We bought the top microwaves currently available and put them through the wringer to see which model came out on top. We split our testing process into four different metrics, with a handful of tests in each metric. This article gives exact details on our testing process.
Check out our comprehensive microwave review to see the actual results and which models came out on top.
This is the most important aspect of these products, and this set of tests comprised 40% of the overall score for the review. We conducted six different tests for this metric — eating a lot of frozen food in the process.
Next, we did an identical test with an individual serving of frozen lasagna, though this time the array used more thermometers to better evaluate for evenness and doneness.
We then moved on to our leftovers test. We took an identical plate of food — mashed potatoes, green beans, and chicken tenders — and reheated it in each microwave using each machine's reheat settings and functions. The average temperature of each type of food compared to the others. For example, we noted if the green beans were much hotter than the mashed potatoes, or vice-versa.
Next, we made a chicken pot pie in each microwave, following a similar procedure to the frozen burrito. We checked to make sure the frozen pot pie hit an internal temperature of 165°F and used a different circular array to hold the thermometers more accurately. We also noted if the crust was crispy or soggy after heating.
We did a similar test with a frozen pocket sandwich (a Hot Pocket, if you have no idea what I'm talking about). We followed the directions, basing the time off the wattage of each model. However, we did use the "Frozen Pocket Sandwich" setting, if the model had that. We reverted back to the linear thermometer holder and compared the temperature in the left, right, and center regions.
Our final heating test was a heat map of each microwave using frozen chocolate. We melted chocolate and spread it evenly on a piece of parchment paper trimmed to match the turntable in each machine. After it cooled, we zapped each plate and looked for cool spots that didn't melt or burnt spots.
Ease of Use
For this set of tests, we looked at how easy it was to use the microwave — including the effectiveness of the preset food heating functions. We also looked at what quick buttons were on each machine, the quality of lighting and the keypad, whether or not you could use it as a kitchen timer, and if it would slide around on the counter.
Two different tests were done to test the preset effectiveness: popcorn and baking a potato. We made a bag of popcorn in each model using the "Popcorn" button, entering the closest weight that matched the bag we were using.
We evaluated based on the taste of the popcorn, as judged by our expert panel, and how many kernels remained unpopped.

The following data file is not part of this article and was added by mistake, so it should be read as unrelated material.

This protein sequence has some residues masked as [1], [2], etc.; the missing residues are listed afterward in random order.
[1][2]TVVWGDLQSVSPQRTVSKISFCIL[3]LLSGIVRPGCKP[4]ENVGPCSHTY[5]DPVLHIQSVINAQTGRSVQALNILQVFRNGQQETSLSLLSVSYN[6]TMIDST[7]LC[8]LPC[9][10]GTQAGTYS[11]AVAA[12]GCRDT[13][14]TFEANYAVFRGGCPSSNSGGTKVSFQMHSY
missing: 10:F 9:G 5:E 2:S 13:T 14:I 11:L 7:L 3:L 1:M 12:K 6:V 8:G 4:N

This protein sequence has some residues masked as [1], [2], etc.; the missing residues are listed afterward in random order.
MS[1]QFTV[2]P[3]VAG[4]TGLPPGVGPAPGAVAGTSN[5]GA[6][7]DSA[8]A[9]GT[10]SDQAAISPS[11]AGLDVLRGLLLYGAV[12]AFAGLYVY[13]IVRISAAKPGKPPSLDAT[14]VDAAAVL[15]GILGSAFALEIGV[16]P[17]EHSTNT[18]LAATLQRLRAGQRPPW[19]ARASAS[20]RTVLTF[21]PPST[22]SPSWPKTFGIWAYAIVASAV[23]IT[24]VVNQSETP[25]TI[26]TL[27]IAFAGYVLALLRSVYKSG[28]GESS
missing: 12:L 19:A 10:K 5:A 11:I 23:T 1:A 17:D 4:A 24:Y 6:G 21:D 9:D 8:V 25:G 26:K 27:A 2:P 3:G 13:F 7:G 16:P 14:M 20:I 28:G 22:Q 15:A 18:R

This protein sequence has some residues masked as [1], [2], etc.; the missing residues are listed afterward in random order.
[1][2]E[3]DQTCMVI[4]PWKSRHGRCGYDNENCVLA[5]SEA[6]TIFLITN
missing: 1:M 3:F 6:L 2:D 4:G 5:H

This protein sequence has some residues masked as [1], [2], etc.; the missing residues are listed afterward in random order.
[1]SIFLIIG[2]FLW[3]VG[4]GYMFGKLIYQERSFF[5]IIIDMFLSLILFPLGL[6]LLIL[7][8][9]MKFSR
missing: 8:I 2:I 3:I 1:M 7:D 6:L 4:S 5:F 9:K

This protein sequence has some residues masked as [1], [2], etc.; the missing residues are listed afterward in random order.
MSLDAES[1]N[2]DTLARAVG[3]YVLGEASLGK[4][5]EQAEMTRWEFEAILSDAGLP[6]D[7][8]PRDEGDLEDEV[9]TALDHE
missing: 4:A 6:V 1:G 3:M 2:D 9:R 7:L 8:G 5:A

For the baked potato test, we weighed each potato and followed the manufacturer's directions for each machine, using the weight setting that most closely matched the weight of the actual potato. We evaluated the finished product by comparing the spread of temperatures between the left, right, and center areas of the potato, as well as by evaluating doneness when the potato was cut in half — seeing if it was edible, or still raw in cooler parts.
Then, we looked at the quick buttons for each model. We awarded points if there was a "+30 Seconds" button, and more if it would automatically start the microwave. We also gave more points if there were one-touch buttons — pressing "2" automatically put two minutes on the machine and started it. When it came to evaluating lighting, we looked at if there was a light that would turn on when you would open the door and whether or not you could easily see inside the microwave while the food was being heated.
Next, we evaluated the keypad on each model, particularly looking for intuitiveness for awarding points and frustration and confusion for docking them.
Finally, we docked points for microwaves that would slide around on the counter when the door was opened or closed, or the keypad hit.
Defrosting isn't quite as important as simply heating food up, with most people using it much less frequently. This metric made up 20% of the overall score and only comprised of three tests.
The first test was defrosting a 1 lb roll of ground turkey, using the "Defrost" setting and entering the correct weight. We flipped the roll if the microwave notified us to flip it during defrosting. We then scraped off all the defrosted meat and weighed the remaining frozen section, noting if we could break it apart or if it needed to go back in the microwave.
Next, we took a frozen chocolate chip muffin and defrosted it by weight in each model, using the food setting that most closely matched. We rated the outside evenness and inside evenness of each muffin, looking for cool spots and just barely melted chocolate chips.
The final thing we evaluated were the defrost options available on each machine — basically if the microwave had a speed defrost by time in addition to a defrost by weight.
This final test was evaluating how speedy the microwaves were. We heated up a beaker of water with the same amount in each microwave for a constant time and determined scores by the temperature rise caused by each microwave.
Interested in how different models stack up? Take a look at our complete Microwave Review, or take a read through our Buying Advice article for more background on microwaves in general, or other buying tips.